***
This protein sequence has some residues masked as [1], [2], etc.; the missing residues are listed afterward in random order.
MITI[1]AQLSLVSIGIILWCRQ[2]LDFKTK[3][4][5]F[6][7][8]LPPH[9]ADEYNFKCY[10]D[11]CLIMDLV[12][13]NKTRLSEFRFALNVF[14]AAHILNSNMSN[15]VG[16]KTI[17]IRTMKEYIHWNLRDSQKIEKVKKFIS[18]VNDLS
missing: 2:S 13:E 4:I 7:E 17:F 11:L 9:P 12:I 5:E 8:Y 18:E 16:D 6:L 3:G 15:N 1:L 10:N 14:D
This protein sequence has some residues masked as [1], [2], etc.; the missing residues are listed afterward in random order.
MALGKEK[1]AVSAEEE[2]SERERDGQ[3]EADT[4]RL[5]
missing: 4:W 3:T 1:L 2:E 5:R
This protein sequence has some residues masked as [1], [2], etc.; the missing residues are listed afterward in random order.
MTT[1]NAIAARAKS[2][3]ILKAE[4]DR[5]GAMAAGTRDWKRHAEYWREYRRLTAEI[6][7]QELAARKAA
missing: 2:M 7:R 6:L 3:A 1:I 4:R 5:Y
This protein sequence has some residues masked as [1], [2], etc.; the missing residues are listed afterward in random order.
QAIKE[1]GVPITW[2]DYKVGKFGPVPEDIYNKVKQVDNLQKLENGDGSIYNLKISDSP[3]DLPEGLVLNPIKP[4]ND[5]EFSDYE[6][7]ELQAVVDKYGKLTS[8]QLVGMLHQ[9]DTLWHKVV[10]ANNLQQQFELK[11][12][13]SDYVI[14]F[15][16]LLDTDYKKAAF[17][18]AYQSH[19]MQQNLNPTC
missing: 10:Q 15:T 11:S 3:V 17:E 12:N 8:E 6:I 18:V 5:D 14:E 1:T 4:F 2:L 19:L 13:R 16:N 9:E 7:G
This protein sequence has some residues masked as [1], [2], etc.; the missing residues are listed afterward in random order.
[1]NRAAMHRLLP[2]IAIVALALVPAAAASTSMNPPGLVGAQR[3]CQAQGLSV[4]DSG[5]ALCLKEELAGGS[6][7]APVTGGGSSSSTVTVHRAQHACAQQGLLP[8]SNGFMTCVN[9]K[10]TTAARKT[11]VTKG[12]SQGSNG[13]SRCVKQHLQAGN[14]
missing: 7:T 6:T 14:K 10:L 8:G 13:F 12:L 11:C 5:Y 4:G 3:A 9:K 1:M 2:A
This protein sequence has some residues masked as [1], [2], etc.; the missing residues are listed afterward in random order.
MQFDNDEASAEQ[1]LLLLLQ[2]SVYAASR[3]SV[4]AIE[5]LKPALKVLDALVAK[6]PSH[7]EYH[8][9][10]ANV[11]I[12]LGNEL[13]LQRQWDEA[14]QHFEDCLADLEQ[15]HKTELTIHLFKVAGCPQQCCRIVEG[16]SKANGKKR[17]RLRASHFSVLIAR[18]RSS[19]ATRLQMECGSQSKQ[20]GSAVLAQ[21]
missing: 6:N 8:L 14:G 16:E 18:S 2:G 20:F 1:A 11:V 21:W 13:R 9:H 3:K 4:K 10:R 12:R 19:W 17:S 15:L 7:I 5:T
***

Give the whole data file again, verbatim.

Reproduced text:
This protein sequence has some residues masked as [1], [2], etc.; the missing residues are listed afterward in random order.
MITI[1]AQLSLVSIGIILWCRQ[2]LDFKTK[3][4][5]F[6][7][8]LPPH[9]ADEYNFKCY[10]D[11]CLIMDLV[12][13]NKTRLSEFRFALNVF[14]AAHILNSNMSN[15]VG[16]KTI[17]IRTMKEYIHWNLRDSQKIEKVKKFIS[18]VNDLS
missing: 2:S 13:E 4:I 7:E 17:F 11:L 9:P 12:I 5:E 8:Y 18:E 16:D 6:L 3:G 15:N 1:L 10:N 14:D
This protein sequence has some residues masked as [1], [2], etc.; the missing residues are listed afterward in random order.
MALGKEK[1]AVSAEEE[2]SERERDGQ[3]EADT[4]RL[5]
missing: 4:W 3:T 1:L 2:E 5:R
This protein sequence has some residues masked as [1], [2], etc.; the missing residues are listed afterward in random order.
MTT[1]NAIAARAKS[2][3]ILKAE[4]DR[5]GAMAAGTRDWKRHAEYWREYRRLTAEI[6][7]QELAARKAA
missing: 2:M 7:R 6:L 3:A 1:I 4:R 5:Y
This protein sequence has some residues masked as [1], [2], etc.; the missing residues are listed afterward in random order.
QAIKE[1]GVPITW[2]DYKVGKFGPVPEDIYNKVKQVDNLQKLENGDGSIYNLKISDSP[3]DLPEGLVLNPIKP[4]ND[5]EFSDYE[6][7]ELQAVVDKYGKLTS[8]QLVGMLHQ[9]DTLWHKVV[10]ANNLQQQFELK[11][12][13]SDYVI[14]F[15][16]LLDTDYKKAAF[17][18]AYQSH[19]MQQNLNPTC
missing: 10:Q 15:T 11:S 3:V 17:E 12:N 8:E 6:I 18:V 5:D 14:E 1:T 4:F 2:L 19:L 13:R 16:N 9:E 7:G
This protein sequence has some residues masked as [1], [2], etc.; the missing residues are listed afterward in random order.
[1]NRAAMHRLLP[2]IAIVALALVPAAAASTSMNPPGLVGAQR[3]CQAQGLSV[4]DSG[5]ALCLKEELAGGS[6][7]APVTGGGSSSSTVTVHRAQHACAQQGLLP[8]SNGFMTCVN[9]K[10]TTAARKT[11]VTKG[12]SQGSNG[13]SRCVKQHLQAGN[14]
missing: 7:T 6:T 14:K 10:L 8:G 13:F 12:L 11:C 5:Y 4:G 3:A 9:K 1:M 2:A
This protein sequence has some residues masked as [1], [2], etc.; the missing residues are listed afterward in random order.
MQFDNDEASAEQ[1]LLLLLQ[2]SVYAASR[3]SV[4]AIE[5]LKPALKVLDALVAK[6]PSH[7]EYH[8][9][10]ANV[11]I[12]LGNEL[13]LQRQWDEA[14]QHFEDCLADLEQ[15]HKTELTIHLFKVAGCPQQCCRIVEG[16]SKANGKKR[17]RLRASHFSVLIAR[18]RSS[19]ATRLQMECGSQSKQ[20]GSAVLAQ[21]
missing: 6:N 8:L 14:G 16:E 18:S 2:G 20:F 1:A 11:V 21:W 13:R 9:H 3:K 4:K 10:R 12:R 19:W 17:S 15:L 7:I 5:T